At the end of November 1991, after repeated postponements, a multi-party preparatory meeting was held, with the participation of most political parties and governments in the country of origin, to plan codesA`s structure and working methods. It is important for delegates to approve the “sufficient consensus” procedure: the Convention should seek consensus, but if this proved impossible, the President would decide whether there was sufficient agreement to continue the negotiations. Since an electorate did not mandate the parties and the process was designed to ensure that parties were included where possible, regardless of their base of support, it was agreed that no decision would be taken on an issue if, at least, the government and the ANC disagreed. However, an agreement was deemed insufficient only between the ANC and the government to make a decision. Although the IFP, in particular, felt aggrieved by this principle and others challenged its appropriate application in various respects during the negotiations, this method prompted the moderate parties to commit to reaching an agreement that should not be held hostage by the extremes. The ANC and the NP also disagreed with Codesa on the length of a transitional administration and on the format of the constitutional process. Although the NP is now in favour of a transitional administration that makes the ANC co-responsible in the administration of the country, it also wanted the NP to remain in place for a few years, while Codesa has developed a constitution guaranteeing power-sharing, protection of minorities and respect for the free business system. On the other hand, if the final Constitution were to be drafted by a constituent assembly, it wished that the body be subject to firm principles guaranteeing the inclusion of the above guarantees. [lxxiii] Growing nervousness among NP members forced De Klerk to take advantage of the opening of Parliament on 2 February 1992 to assure his colleagues that the NP was still in power. He added that no formal agreement had been reached to change the governance of the country. This did little to hold back his critics, who accused him of acting without a warrant. He replied that he was ready to prove that he had the confidence and support of his supporters, and especially Africans, through a white referendum.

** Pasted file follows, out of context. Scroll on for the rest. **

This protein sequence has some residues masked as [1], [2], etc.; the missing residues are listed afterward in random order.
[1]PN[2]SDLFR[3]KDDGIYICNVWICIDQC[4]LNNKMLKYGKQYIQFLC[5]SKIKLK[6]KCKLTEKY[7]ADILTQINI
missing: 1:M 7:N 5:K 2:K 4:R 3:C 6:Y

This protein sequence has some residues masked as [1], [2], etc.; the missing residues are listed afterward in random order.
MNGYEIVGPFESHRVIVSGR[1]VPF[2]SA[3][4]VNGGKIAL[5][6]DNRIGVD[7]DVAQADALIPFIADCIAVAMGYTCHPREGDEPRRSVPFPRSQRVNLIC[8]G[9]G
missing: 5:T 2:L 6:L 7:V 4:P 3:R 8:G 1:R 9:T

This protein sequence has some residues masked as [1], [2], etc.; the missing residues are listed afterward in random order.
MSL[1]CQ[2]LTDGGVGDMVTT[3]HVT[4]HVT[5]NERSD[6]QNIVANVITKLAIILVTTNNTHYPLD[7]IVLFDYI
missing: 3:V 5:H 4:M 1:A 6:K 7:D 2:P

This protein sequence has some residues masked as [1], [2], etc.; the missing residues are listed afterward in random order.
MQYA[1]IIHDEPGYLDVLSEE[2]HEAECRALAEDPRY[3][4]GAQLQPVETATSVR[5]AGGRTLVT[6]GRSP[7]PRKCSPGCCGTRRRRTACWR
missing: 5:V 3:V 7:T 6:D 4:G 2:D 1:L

[xcix] The CODEA Negotiations, South African History Online, accessed 02.02.2017 www.sahistory.org.za/article/codesa-negotiations. Ebrahims (2008) the fourth notable feature was the Memorandum of Understanding mentioned above. [xcvi] He notes that the statement was and remains “an extremely important and historical document.” This is the first political agreement that was concluded democratically, and it made a break with the racist past. In addition, it imposed on all parties the fundamental principles of a non-racial multi-party democracy, “in which the Constitution is guaranteed by supreme and regular elections.” In the South African context, the declaration was revolutionary and, in a sense, the “preamble” of the first democratic constitution. 6.1 The subcommittee should therefore advise the conciliation committee on the most effective way to use these agreements as a constructive basis and ensure that the views of participants who did not participate in codesA are taken into account in order to advance the Allister Sparks process, since the newly banned liberation movements would have adapted to political activity in a changing environment and ended “a series of preliminary agreements with the government”; De Klerk has refined his strategy for a division of power constitution rather than a majority government.